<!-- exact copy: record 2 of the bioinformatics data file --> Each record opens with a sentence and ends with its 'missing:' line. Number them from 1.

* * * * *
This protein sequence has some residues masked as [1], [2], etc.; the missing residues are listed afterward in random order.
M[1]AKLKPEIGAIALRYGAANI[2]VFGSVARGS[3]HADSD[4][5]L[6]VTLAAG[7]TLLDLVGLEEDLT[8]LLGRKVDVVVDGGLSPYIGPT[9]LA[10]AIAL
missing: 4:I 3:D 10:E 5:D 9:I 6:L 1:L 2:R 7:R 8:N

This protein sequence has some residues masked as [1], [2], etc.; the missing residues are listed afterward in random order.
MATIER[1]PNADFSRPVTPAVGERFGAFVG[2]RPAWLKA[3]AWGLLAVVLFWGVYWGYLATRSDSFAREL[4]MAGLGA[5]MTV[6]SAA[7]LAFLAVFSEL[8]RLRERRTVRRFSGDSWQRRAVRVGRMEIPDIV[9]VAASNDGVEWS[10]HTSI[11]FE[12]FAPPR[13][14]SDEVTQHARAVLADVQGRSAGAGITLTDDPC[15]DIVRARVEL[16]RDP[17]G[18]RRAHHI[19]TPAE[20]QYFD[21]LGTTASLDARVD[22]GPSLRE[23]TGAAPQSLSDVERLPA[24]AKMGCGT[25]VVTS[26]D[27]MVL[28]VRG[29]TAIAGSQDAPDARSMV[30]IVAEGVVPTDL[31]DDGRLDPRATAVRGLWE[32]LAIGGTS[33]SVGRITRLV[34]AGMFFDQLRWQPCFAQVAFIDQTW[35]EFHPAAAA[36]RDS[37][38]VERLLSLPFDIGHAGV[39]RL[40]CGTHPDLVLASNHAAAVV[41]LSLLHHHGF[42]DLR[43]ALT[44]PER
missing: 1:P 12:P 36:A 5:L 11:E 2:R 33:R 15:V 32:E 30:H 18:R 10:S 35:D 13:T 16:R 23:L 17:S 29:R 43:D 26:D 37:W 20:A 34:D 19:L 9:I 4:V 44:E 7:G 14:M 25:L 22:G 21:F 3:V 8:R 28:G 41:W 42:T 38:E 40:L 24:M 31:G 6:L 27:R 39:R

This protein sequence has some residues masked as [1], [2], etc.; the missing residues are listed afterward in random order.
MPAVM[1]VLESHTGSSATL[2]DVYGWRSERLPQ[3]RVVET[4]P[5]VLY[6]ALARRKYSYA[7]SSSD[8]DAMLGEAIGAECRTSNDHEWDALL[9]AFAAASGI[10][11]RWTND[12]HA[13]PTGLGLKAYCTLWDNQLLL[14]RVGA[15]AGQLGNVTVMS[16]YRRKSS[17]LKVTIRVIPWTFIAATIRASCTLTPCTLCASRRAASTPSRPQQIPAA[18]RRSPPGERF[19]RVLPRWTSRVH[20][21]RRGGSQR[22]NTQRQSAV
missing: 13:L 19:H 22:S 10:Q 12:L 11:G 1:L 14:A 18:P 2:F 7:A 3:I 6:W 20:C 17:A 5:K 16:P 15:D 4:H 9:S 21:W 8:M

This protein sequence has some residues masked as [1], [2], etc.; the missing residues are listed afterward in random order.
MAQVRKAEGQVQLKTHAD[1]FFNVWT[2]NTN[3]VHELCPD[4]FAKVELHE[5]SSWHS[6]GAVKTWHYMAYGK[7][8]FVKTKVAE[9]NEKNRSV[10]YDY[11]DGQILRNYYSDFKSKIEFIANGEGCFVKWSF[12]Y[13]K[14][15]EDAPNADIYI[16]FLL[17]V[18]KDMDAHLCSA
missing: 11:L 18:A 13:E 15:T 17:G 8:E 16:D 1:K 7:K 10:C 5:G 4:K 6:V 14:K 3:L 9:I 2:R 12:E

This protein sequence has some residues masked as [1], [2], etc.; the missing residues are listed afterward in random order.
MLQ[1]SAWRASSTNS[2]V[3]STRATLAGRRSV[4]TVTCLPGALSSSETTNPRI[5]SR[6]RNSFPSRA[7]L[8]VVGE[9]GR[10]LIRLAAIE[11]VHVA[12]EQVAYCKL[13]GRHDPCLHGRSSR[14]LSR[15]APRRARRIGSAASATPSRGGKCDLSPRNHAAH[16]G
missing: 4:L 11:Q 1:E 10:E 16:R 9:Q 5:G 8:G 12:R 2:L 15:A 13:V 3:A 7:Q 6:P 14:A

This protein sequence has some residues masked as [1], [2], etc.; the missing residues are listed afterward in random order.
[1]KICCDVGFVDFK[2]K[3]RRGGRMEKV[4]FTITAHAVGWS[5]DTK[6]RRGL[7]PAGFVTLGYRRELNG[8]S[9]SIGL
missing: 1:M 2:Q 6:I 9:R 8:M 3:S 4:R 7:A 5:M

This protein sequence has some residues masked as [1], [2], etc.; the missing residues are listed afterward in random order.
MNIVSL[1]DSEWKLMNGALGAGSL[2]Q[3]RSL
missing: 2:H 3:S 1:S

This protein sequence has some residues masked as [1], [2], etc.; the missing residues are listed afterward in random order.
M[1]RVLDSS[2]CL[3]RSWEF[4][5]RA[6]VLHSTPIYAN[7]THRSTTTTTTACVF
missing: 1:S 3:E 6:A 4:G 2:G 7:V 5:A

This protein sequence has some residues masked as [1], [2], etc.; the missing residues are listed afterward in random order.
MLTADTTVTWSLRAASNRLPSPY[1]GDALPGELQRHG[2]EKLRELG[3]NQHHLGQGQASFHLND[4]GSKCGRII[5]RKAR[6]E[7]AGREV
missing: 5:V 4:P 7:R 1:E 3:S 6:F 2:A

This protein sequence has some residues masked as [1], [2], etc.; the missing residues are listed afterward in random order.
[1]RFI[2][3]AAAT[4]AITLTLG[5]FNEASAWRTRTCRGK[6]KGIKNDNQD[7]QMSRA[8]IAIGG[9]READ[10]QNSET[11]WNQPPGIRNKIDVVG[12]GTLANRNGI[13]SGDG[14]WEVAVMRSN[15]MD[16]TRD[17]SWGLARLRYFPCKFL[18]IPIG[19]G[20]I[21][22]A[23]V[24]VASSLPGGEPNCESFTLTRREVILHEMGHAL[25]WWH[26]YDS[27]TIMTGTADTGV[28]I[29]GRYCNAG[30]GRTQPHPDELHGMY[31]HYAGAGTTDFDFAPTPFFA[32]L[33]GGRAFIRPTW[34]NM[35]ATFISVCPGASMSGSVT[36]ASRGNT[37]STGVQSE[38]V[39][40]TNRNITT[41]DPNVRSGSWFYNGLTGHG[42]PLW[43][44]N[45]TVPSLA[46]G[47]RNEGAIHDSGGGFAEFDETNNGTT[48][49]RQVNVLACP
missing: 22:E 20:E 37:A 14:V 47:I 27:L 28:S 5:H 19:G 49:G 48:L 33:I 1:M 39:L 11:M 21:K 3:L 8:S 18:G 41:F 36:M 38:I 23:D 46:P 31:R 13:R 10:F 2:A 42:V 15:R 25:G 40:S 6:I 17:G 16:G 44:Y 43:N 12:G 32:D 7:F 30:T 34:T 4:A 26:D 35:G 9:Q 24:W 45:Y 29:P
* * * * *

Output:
This protein sequence has some residues masked as [1], [2], etc.; the missing residues are listed afterward in random order.
MATIER[1]PNADFSRPVTPAVGERFGAFVG[2]RPAWLKA[3]AWGLLAVVLFWGVYWGYLATRSDSFAREL[4]MAGLGA[5]MTV[6]SAA[7]LAFLAVFSEL[8]RLRERRTVRRFSGDSWQRRAVRVGRMEIPDIV[9]VAASNDGVEWS[10]HTSI[11]FE[12]FAPPR[13][14]SDEVTQHARAVLADVQGRSAGAGITLTDDPC[15]DIVRARVEL[16]RDP[17]G[18]RRAHHI[19]TPAE[20]QYFD[21]LGTTASLDARVD[22]GPSLRE[23]TGAAPQSLSDVERLPA[24]AKMGCGT[25]VVTS[26]D[27]MVL[28]VRG[29]TAIAGSQDAPDARSMV[30]IVAEGVVPTDL[31]DDGRLDPRATAVRGLWE[32]LAIGGTS[33]SVGRITRLV[34]AGMFFDQLRWQPCFAQVAFIDQTW[35]EFHPAAAA[36]RDS[37][38]VERLLSLPFDIGHAGV[39]RL[40]CGTHPDLVLASNHAAAVV[41]LSLLHHHGF[42]DLR[43]ALT[44]PER
missing: 1:P 12:P 36:A 5:L 11:E 2:R 33:R 15:V 32:E 30:H 18:R 10:S 35:D 13:T 16:R 23:L 17:S 29:R 43:D 26:D 37:W 20:A 34:D 19:L 9:I 4:V 44:E 7:G 14:M 25:L 22:G 21:F 3:V 8:R 28:G 41:W 42:T 38:E 40:L 24:M 31:G 6:L 27:R 39:R